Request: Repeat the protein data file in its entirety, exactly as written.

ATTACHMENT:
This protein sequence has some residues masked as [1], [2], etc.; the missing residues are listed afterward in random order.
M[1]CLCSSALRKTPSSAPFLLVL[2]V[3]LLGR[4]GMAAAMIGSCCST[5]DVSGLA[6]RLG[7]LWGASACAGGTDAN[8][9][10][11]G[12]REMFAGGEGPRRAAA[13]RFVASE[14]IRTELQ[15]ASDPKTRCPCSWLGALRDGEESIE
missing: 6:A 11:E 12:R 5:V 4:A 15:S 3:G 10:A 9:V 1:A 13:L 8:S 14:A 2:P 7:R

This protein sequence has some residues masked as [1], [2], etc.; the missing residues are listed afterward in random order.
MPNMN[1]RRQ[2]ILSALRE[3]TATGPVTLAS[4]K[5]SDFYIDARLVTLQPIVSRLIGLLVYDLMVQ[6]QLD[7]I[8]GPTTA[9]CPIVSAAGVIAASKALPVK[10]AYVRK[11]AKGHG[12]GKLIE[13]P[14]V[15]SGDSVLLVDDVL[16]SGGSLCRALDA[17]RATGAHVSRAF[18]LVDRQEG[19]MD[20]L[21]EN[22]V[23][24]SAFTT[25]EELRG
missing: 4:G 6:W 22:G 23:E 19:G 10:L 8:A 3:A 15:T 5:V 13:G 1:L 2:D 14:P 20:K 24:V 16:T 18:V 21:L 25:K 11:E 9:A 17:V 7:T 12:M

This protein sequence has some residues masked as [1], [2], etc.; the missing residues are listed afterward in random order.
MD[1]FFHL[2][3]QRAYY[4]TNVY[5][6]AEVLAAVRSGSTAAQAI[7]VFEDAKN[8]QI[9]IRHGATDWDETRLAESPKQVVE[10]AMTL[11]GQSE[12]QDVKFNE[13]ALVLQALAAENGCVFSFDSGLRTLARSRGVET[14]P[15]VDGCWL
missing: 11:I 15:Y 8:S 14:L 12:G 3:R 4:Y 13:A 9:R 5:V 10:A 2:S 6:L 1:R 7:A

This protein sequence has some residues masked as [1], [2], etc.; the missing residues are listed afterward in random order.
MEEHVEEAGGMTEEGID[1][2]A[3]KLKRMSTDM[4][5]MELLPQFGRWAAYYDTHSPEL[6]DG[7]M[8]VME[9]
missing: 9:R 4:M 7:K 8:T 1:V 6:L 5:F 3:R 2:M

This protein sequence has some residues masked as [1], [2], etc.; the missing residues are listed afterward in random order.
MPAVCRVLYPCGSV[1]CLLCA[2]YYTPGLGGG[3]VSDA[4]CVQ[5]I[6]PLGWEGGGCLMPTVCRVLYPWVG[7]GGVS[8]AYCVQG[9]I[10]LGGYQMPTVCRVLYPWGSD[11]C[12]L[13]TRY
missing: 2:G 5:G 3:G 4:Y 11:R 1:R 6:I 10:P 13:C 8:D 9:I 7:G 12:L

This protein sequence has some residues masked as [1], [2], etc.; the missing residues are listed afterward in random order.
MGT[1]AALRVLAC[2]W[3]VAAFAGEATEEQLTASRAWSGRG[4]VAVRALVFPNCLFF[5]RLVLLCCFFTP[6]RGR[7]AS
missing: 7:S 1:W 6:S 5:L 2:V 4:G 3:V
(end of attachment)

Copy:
This protein sequence has some residues masked as [1], [2], etc.; the missing residues are listed afterward in random order.
M[1]CLCSSALRKTPSSAPFLLVL[2]V[3]LLGR[4]GMAAAMIGSCCST[5]DVSGLA[6]RLG[7]LWGASACAGGTDAN[8][9][10][11]G[12]REMFAGGEGPRRAAA[13]RFVASE[14]IRTELQ[15]ASDPKTRCPCSWLGALRDGEESIE
missing: 6:A 11:E 12:R 5:V 4:A 15:S 3:G 10:A 9:V 1:A 13:L 8:S 14:A 2:P 7:R

This protein sequence has some residues masked as [1], [2], etc.; the missing residues are listed afterward in random order.
MPNMN[1]RRQ[2]ILSALRE[3]TATGPVTLAS[4]K[5]SDFYIDARLVTLQPIVSRLIGLLVYDLMVQ[6]QLD[7]I[8]GPTTA[9]CPIVSAAGVIAASKALPVK[10]AYVRK[11]AKGHG[12]GKLIE[13]P[14]V[15]SGDSVLLVDDVL[16]SGGSLCRALDA[17]RATGAHVSRAF[18]LVDRQEG[19]MD[20]L[21]EN[22]V[23][24]SAFTT[25]EELRG
missing: 4:G 6:W 22:G 23:E 19:G 10:L 8:A 3:A 15:T 5:V 13:G 1:L 2:D 14:P 20:K 24:V 16:T 18:V 21:L 25:K 11:E 9:A 17:V 7:T 12:M

This protein sequence has some residues masked as [1], [2], etc.; the missing residues are listed afterward in random order.
MD[1]FFHL[2][3]QRAYY[4]TNVY[5][6]AEVLAAVRSGSTAAQAI[7]VFEDAKN[8]QI[9]IRHGATDWDETRLAESPKQVVE[10]AMTL[11]GQSE[12]QDVKFNE[13]ALVLQALAAENGCVFSFDSGLRTLARSRGVET[14]P[15]VDGCWL
missing: 11:I 15:Y 8:S 14:L 12:G 3:R 4:Y 13:A 9:R 5:V 10:A 2:S 6:L 1:R 7:A

This protein sequence has some residues masked as [1], [2], etc.; the missing residues are listed afterward in random order.
MEEHVEEAGGMTEEGID[1][2]A[3]KLKRMSTDM[4][5]MELLPQFGRWAAYYDTHSPEL[6]DG[7]M[8]VME[9]
missing: 9:R 4:M 7:K 8:T 1:V 6:L 5:F 3:R 2:M

This protein sequence has some residues masked as [1], [2], etc.; the missing residues are listed afterward in random order.
MPAVCRVLYPCGSV[1]CLLCA[2]YYTPGLGGG[3]VSDA[4]CVQ[5]I[6]PLGWEGGGCLMPTVCRVLYPWVG[7]GGVS[8]AYCVQG[9]I[10]LGGYQMPTVCRVLYPWGSD[11]C[12]L[13]TRY
missing: 2:G 5:G 3:G 4:Y 11:R 1:R 6:I 10:P 13:C 8:D 9:I 7:G 12:L

This protein sequence has some residues masked as [1], [2], etc.; the missing residues are listed afterward in random order.
MGT[1]AALRVLAC[2]W[3]VAAFAGEATEEQLTASRAWSGRG[4]VAVRALVFPNCLFF[5]RLVLLCCFFTP[6]RGR[7]AS
missing: 7:S 1:W 6:S 5:L 2:V 4:G 3:V